Rebel soldiers block access to I Coast's second-largest city

2017-05-13 18:01
 (File: AFP)

(File: AFP)

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Bouak - Hundreds of renegade soldiers blocked access to Ivory Coast's second-largest city on Saturday after firing guns into the air throughout the night, according to an AFP journalist at the scene.

Rebellious soldiers had already taken to the streets on Friday in Bouake as well as in the economic capital of Abidjan and another city, demanding hefty pay increases.

The city of Bouake was the epicentre of a mutiny in January by former rebel soldiers who had been integrated into the army, which triggered months of unrest.

Defiant soldiers also took to the streets in the central city of Daloa, a trading centre, after firing their guns in the air overnight, and nighttime shooting was also heard in Korhogo, the main city in the country's north.

The situation remained calm however in Abidjan on Saturday, a day after the rebelling soldiers had surrounded the military's headquarters in the city before being driven back by loyalist forces.

"We want our money," a soldier wearing a facemask said in Bouake on Saturday, refusing to give his name.

The soldiers forced the police who normally control the four main access points to Bouake to flee, before taking up positions and blocking all traffic into the city.

They were also taking up positions elsewhere in the city and continuing to fire sporadically into the air, and banks and stores remained closed on Saturday morning.

Late on Friday, General Sekou Toure, chief of staff of Ivory Coast's armed forces, warned of "severe disciplinary sanctions" for the soldiers.

But negotiations on Saturday between the rebels and military commanders in Bouake failed to end the blockade of the city, and rebels warned they would fight back if the army tried to intervene.

 'Willing to fight' 

"They can send whoever they want. We're ready," one of the masked soldiers told AFP.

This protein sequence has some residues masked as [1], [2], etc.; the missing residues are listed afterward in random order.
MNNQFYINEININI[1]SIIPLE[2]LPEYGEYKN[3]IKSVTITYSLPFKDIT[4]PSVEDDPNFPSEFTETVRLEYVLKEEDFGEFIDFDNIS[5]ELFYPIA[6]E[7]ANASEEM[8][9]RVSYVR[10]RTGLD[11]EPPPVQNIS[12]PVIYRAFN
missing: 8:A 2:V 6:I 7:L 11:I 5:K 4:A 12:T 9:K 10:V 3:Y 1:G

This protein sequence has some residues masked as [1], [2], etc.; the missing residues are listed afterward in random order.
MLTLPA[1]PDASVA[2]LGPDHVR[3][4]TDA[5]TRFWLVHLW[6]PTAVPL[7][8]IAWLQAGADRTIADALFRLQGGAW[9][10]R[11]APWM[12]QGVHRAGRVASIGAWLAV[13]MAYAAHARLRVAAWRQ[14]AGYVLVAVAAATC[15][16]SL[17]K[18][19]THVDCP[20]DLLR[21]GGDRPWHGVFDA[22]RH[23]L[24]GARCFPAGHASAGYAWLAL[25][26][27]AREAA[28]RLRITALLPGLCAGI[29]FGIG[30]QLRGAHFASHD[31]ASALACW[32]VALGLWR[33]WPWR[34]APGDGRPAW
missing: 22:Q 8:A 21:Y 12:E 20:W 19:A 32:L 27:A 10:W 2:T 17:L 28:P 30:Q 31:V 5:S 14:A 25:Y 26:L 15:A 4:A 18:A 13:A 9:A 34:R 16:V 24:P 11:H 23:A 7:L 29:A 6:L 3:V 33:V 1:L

Another soldier, who also wore a facemask and refused to give his name, said: "We wouldn't be doing this if we weren't willing to fight."

Yao Kobena, a teacher in the city, told AFP on Saturday that resolving the conflict could prove more complicated than in other parts of the country.

"Don't forget that this city was the capital of the rebellion," he said, referring to the 2002 uprising by troops supporting President Alassane Ouattara against Laurent Gbagbo, who refused to accept his electoral defeat.

The rebels controlled the northern half of Ivory Coast until 2011, and were later integrated into the army.

The January mutiny by the former rebel soldiers saw the government promise to pay them 12 million CFA francs (18 000 euros) each, with an initial payment of five million francs that month.

The remainder was to be paid this month, according to rebel sources.

After meeting those demands, the government found itself facing mutinies by other troops and paramilitary gendarmes.

Late on Thursday, a soldier presented as a spokesperson for some 8 400 former rebels said in a televised ceremony that they wished to apologise to President Ouattara for the mutiny.

The world's top cocoa provider, Ivory Coast has an army numbering around 22 000 soldiers, among them many former rebels who were integrated into the armed forces after years of conflict.

Last year, the government unveiled an ambitious plan to modernise the military, part of which would involve the departure of several thousand men, particularly ex-rebels, who will not be replaced.

Read more on:    alassane ouattara  |  ivory coast  |  west africa

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